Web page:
Blog Archive

Posts, photos, podcasts and videos (2005-2020)

On “It Gets Better”

Published in Blog Archive.

I’m a little torn here. I almost feel like suicide is something that should either be talked about without reservation, or not talked about at all… Which is why I don’t really know that I should be writing anything. In this video, Ze Frank says it’s like a virus, and that it can spread from one person to the next — how true that is of a lot of destructive behavior.

When I was in college I knew a girl who was dealing with tremendous night terrors, where she’d start thrashing around at night, still asleep, yelling and kicking until she woke herself up, only to then think she was still trapped in the world which her mind had created for her. I can’t imagine what that’d be like, fearing sleep. She took medication, but that didn’t help much. She sought therapy, but in the small college town we lived in the options were very limited. She told me one day that she had been using another coping mechanism in her life: To help manage the pressure, and take control of her emotions, she would cut herself. This was a new concept for me, and I didn’t really understand it at first. It didn’t take long before it made complete sense though.

For some reason I have a harder time talking about cutting than I do suicide, but both are destructive outlets for release that I’ve used to try and get through, or escape, living. Part of the reason that I started attending meetings at a local sober house in August wasn’t because I was strung out (to be fair, I sort of was), but because I could see my mind drifting, opening up possibility for that dark cloud of self-destruction to return. I was confused, about a lot of things, and after finding no help from local outlets that are supposed to be able to at least point me in the right direction, I decided that just being in a room with people was better than being in a room by myself. I was right.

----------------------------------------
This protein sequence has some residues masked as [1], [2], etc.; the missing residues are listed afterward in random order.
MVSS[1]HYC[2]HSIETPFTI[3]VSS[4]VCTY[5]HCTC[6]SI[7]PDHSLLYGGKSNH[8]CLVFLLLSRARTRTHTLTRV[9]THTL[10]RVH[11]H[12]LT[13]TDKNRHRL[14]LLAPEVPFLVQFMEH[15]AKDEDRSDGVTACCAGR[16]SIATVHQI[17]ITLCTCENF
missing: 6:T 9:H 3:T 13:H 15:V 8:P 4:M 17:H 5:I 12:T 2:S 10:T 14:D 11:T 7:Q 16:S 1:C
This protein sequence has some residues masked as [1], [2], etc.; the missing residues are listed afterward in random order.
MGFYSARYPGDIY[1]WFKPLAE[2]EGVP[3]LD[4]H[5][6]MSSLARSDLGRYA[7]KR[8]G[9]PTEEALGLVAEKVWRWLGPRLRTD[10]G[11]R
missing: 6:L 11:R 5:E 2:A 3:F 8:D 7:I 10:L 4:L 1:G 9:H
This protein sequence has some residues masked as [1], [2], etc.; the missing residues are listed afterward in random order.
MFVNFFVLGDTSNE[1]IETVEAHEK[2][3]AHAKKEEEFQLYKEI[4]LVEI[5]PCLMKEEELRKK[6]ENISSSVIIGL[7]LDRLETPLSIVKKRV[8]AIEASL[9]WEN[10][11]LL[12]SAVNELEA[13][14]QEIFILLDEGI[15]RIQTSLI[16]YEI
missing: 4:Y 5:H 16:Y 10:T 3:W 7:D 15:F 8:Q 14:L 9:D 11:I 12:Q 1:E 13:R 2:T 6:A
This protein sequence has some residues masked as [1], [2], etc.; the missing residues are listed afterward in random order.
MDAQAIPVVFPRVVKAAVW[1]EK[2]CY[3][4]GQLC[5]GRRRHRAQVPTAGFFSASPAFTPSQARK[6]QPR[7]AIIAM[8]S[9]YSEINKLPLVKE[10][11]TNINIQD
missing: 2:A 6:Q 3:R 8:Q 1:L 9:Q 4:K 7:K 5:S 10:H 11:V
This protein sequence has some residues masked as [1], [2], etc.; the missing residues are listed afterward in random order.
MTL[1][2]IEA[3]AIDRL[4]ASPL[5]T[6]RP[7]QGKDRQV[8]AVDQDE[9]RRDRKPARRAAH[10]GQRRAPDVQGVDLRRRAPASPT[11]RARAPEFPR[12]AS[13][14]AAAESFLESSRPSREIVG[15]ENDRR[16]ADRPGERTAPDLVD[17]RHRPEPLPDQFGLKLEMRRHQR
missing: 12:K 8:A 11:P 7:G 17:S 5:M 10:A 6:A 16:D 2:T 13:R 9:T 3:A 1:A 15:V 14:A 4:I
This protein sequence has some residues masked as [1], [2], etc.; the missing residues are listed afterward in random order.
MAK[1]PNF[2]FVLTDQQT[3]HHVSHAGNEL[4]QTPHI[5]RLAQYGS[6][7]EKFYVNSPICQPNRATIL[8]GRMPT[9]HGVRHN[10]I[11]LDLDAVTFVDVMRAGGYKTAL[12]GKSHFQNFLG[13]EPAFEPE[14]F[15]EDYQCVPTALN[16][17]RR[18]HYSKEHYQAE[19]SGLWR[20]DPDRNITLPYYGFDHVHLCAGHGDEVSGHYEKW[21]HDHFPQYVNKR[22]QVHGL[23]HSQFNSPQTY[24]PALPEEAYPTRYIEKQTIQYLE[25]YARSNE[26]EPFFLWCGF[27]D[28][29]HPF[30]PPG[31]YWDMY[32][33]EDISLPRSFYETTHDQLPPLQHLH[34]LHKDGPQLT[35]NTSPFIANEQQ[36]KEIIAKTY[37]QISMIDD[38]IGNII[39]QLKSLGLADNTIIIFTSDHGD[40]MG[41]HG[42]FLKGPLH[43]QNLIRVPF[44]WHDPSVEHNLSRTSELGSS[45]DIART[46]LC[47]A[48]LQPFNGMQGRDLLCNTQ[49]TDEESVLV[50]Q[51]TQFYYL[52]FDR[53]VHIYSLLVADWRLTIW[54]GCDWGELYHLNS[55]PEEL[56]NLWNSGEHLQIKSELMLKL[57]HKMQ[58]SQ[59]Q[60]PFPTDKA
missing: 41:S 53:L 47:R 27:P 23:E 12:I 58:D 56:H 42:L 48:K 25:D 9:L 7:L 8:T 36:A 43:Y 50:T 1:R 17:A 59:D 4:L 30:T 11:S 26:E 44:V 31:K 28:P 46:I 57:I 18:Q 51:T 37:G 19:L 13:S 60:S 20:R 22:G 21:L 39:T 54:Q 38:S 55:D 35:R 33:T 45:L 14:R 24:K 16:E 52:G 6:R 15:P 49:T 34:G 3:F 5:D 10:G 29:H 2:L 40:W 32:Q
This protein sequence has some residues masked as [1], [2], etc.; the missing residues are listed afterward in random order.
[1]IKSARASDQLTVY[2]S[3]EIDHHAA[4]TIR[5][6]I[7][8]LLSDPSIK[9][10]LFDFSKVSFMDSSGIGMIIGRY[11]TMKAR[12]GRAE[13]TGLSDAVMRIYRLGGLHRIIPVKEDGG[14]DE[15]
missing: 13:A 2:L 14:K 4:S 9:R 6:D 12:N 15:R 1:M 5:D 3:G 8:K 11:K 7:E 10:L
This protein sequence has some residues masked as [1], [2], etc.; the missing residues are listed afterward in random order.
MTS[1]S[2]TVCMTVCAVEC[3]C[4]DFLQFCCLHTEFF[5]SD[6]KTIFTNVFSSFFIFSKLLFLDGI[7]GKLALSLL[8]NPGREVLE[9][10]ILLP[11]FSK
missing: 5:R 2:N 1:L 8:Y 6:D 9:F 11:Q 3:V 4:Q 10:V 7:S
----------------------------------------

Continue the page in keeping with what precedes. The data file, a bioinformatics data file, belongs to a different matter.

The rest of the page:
Talking about suicide is a hard thing to do, and I still don’t know the right way to even approach discussion of it. Whether or not this is ever true, it seems easy for those who haven’t struggled with crippling depression to offer catch-all, broad-stroke advice to those in need of support, or to say, “seek help,” or “you’re not alone,” or “it will get better.” And that pisses me off. What pisses me off more is that even coming from someone who continues to struggle through suicidal ideations years after a failed attempt at ending my own life, that’s about all the advice even I can offer.

I don’t know what good there is that can come from putting this out there, but maybe in some universal-positive-lifeforce-energy kind of way, it’s just my way of taking the aluminum foil down that has been covering my windows, and setting a tone within the tiny, little community that I live in. And if by some odd chance someone reads this who feels like a miserable sack of shit, who’s working a soul-crushing job to pay for a house that they purchased because that’s what grown-ups do, who’s getting shuttled to and from that dreadful job by friends they don’t even like because they lost their driver’s license, who’s as depressed when medicated as they are normally, who doesn’t get any reprieve from therapy, who feels like their family would be better off without the burden of dealing with an emotional train-wreck on a daily basis… just know that I felt that very same way, too, and it actually does get better. And if you can’t believe that and things continue to appear their most bleak, you’d be surprised who will show up on your doorstep in order to talk you off of that ledge. People care. You’re not alone.